We ended with a special celebratory circle. One by one, we shared our intention verbally in front of the group, then we rumbled them in for the New Year. Some personal intentions (or as I like to refer to them “words from the wise”) included:

Experience each moment
No matter what happens live contentedly
Feel happiness
Come to drumming class every time
Attract positive people into life
Nurture good relations with family members

At the end, we counted down New Years on the drums with BIG BEATS
10… 9… 8… 7… 6… 5… 4… 3… 2… 1  Happy New Year!

Afterwards, one gentleman approached me and with a look of sincerity, he said “You know, Kat, you bring so much joy to so many people. You really do.” I was humbled and touched. Music is powerful.

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Qualcomm DRUMS

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They say that team-building was the ropes course in the 80s, office foosball in the 90s, and now drum circles for the new millennium and beyond! And really, it makes perfect sense because drumming is accessible no matter the level of physical fitness, drumming is intergenerational, and drumming cuts straight through language and cultural barriers. For larger corporate events, drumming brings the engineer, marketer, administrator, management team, and the rest of the departments together working towards the same goal.

Our last drum circle at Qualcomm, Inc. took place during lunch at a community event called QSOL (Qualcomm Summers on the Lawn). My colleague, the very talented special guest facilitator Dayna Koehn co-facilitated the event. The relaxed atmosphere, the beautiful lawn, and the BBQ offered a casual, fun, and entertaining opportunity for employees to make music together and build the community.

Drumming is at the core of our very existence. People drum because we are biologically programmed to do so! Language is rhythm, breathing is rhythm, walking is rhythm. Drumming connects us to our bodies, minds, and spirits, then opens up space for creative thinking and a new perspective.

Research shows that drum circles and active music-making prevent burnout and enhance physical and emotional well-being. As a Remo Endorsed Facilitator, I and my team tailor this vibrant experience to the following needs: leadership development, efficiency in communication, increased productivity, stress-management skills, community building, and/or diversity training.

The purpose of the QSOL event was community building within the company. And the drumming component fit right into the equation. Participants looked around at each other, smiled and said “Man, now I’ve let it out!” and “Mm, I feel good.”

At QSOL, it wasn’t only the employees who reaped the benefits of making music. In addition, kids of Qualcomm employees came up to explore all the different instruments from around the world.

Opher Bonarie, head of the Qualcomm community hand drumming club, stated “”Kat Fulton and the staff from Sound Health Music made it possible to offer a casual event that even first-time drummers enjoyed tremendously.  The feedback was 100% positive, with several people asking when we can repeat it.  I hope to be working on future projects with Kat for many years to come.”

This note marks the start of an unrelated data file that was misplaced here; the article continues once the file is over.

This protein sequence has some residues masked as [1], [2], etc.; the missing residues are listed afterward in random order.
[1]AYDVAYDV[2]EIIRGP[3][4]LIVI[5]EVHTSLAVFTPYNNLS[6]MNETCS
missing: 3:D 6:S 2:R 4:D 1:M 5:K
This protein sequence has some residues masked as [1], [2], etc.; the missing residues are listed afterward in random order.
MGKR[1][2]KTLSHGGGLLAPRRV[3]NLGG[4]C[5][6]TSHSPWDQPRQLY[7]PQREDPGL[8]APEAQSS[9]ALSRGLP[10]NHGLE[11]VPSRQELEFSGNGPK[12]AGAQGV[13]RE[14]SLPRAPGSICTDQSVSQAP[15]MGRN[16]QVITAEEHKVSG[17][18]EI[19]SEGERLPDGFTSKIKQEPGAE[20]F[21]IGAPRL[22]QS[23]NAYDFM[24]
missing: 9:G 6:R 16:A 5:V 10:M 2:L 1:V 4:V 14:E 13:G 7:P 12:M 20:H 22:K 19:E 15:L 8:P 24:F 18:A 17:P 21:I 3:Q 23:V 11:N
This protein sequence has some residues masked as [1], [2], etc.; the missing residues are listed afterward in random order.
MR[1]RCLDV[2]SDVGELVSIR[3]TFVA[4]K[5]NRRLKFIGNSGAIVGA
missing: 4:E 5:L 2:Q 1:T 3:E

Qualcomm + Drums = Community.

Needs: Community building
Interventions: Active music-making, chanting, movement, drum call, sculpting and shaping the circle
Outcomes: Smiles, laughter, connection among co-workers via eye contact, rhythmic entrainment among co-workers via physical movement and sound, and positive statements about individual talent

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NICU Music Therapy Overview

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Video, An Overview of NICU Music Therapy

Visit the National Institute for Infant and Child Medical Music Therapy to learn more.

With the NICU MT specialized training, board-certified music therapists assess, develop and implement a treatment plan, document measurements and observations, adjust the treatment plan, and evaluate the effectiveness of services for infants in a neonatal intensive care unit. Using culturally specific, preferred, live music, board-certified music therapists achieve positive behavioral and physiological changes in the babies and reduced stress for the parents. Music therapy techniques may involve recording the mother’s singing voice to play for baby, facilitating song-writing with a sibling, or gently humming lullabies specific to baby’s native language. Multimodal stimulation, a developmental care technique, is the most commonly used technique. Immediate effects of music therapy interventions include increased oxygen saturation levels and decreased distress behaviors. Long-term effects include higher feeding rate, accelerated weight gain, shorter hospital stay, and self-regulated heart and respiration rates. Board-certified music therapists are able to train parents to use this technique in the hospital and eventually the home.

In addition, research shows that music therapy in the NICU reduces the overall decibel level, masking aversive noise. People speak softer, walk more carefully, and keep their voices down. Oxymeter machines beep less often because the live, predictable, structured nature of the music increases all the surrounding babies’ oxygen saturation levels. Research also shows that there is a cumulative decibel level reduction over 7 weeks of live music therapy provided twice per week.

There are approximately 30 hospitals in the world currently providing NICU music therapy. This number has rapidly increased from only 7 hospitals in 2002. The earlier we nurture and promote the neurological development of a preemie, the less likely the baby will have a developmental disability.